This story is the third and final part in a series about hiring and retaining faculty at Boston College.
The average age of faculty members at Boston College has stayed steady over the past decade, ranging between 52 and 54 years old. Yet this stability hides that the fact that the proportion of faculty nearing retirement age has grown, leading some to point out a generational wave of retirements that appears to be backed up by recent years of University data.
“Even as we have probably more older faculty, that’s been offsetted by all the new faculty that we’ve hired,” said Vice Provost for Faculties Billy Soo. “If we had kept the same number of faculty over that ten year period, the median age would have gone up significantly. So that’s sort of balancing out the increasing age.”
As reported in the second installment of this series, the total number of faculty at BC over the 2008 to 2017 period has expanded from 679 to 833.
This period of time has also seen fluctuating faculty retirement numbers. Between 2007 and 2010, 4.5 faculty retired on average. Retirements then increased in the early 2010s, returning to their long-term average, which Soo said was between 10 and 15 per year. The past two years, however, have seen a jump in the number of retirements. Twenty-one faculty members retired last year, and 23 are retiring this year.
Graphic by Nicole Chan / Heights Editor
These fluctuating numbers cause uncertainty for the administration.
“What we fear from an administrative sidepoint is what if they all suddenly say, ‘that’s it, I’m leaving,’” Soo said. “You can’t easily hire faculty, and this is one of the challenges that the departments face. In a year, if you can hire two, that’s a great year.”
In this sense, it appears the University is racing against time. While BC’s faculty base has expanded significantly in recent years, the prospect of above-average faculty retirements could offset efforts of further growth.
In searching for an explanation for these changing numbers, Soo and others suggested that the Great Recession could be contributing to the variance.
“If you’re a little bit older, and thinking of retiring, and your retirement fund has been cut by half, why would you want to retire?” Soo said. “You need to build up the money again, and so that’s what happened.”
The last five years have seen stocks soar. The Dow Jones Industrial Average broke the 26,000 point mark in Jan. 2018, and the S&P 500 has also reached record highs in recent months. In tandem with this market upswing, faculty retirements have risen.
“So we’re above normal,” he said. “And part of that I think is just a catching up, those who did not retire during the financial crisis have suddenly seen the stock market recover, they’re doing well now, so now they’re more comfortable in retiring.”
Matthew Rutledge, a research economist at BC’s Center for Retirement Research, has analyzed which of factors are most influential in a person’s decision to retire. He has found that wealth shocks, such as the recent financial crisis, have less of an influence on the decision to retire than other factors. Some include the retirement of a spouse, a change in family dynamics, or if individuals have to start taking care of their grandchildren.
While wealth shocks may not be the largest explanatory factor deciding to retire, they still appear to have had some impact. Rutledge suggested that faculty may have delayed their retirements if the financial crisis hurt their retirement accounts. While the asset composition of an individual’s savings account differs, the retirement account loss reached 25 percent during the crisis, according to one estimate. U.S. workers’ 401(k)s and IRAs lost about $2.4 trillion in the final two quarters of 2008.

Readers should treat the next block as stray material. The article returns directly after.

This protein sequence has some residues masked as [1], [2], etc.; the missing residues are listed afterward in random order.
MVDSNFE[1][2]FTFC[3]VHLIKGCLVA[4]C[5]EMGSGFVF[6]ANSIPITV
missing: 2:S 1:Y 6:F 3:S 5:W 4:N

Besides market volatility, Rutledge also cited the improvement in general health outcomes over the past few decades as another factor why many workers, include academics, have decided to prolong their careers. According to Rutledge, today’s average retirement age is now around 64, and will continue to trend upward.
Faculty at BC, however, appear to be retiring later in life. Michael Malec, associate professor of sociology, observed his colleagues who have recently have done so between ages 65 and 72. He is retiring after this year ends at age 77 after working at BC for 50 years, but intends to be around on campus even if he’s not working here.
“I think outside of the house in which I live, I’ll call this my second home and will for a long time to come,” Malec said.
Soo and Rutledge both cited that the lifestyle of an academic is not physically demanding compared to other professions, making it easy to stay on the job past the typical retirement age. Tenure also ensures that faculty can stay as long as they wish.
“There’s lots of things about being an academic that make it so that the average retirement age absolutely should be later,” Rutledge said. “It’s the kind of job where you’re not going to have a lot of physical need, and so any age-related decline would be cognitive.”
Malec also suggested that BC’s culture makes it easy for faculty to stay on campus until late in life. He said the benefits of the University—ranging from the library to technology support–as factors that have kept him coming back year after year, as well as the ability to work at a world-class institution with the city of Boston at his doorstep. Even though he has been perturbed by BC’s stances on social justice on campus over the years, they haven’t been enough to make him quit.
“The evidence is that so many of us stay here,” Malec said. “We say ‘I don’t like this, I don’t like that,’ but is it enough to make you think about leaving? No.”
As the University faces external competition in recruiting high-caliber faculty and the prospect of elevated retirements, administrators will continue to grapple with this issue in coming years.
Featured Image by Nicole Chan / Heights Editor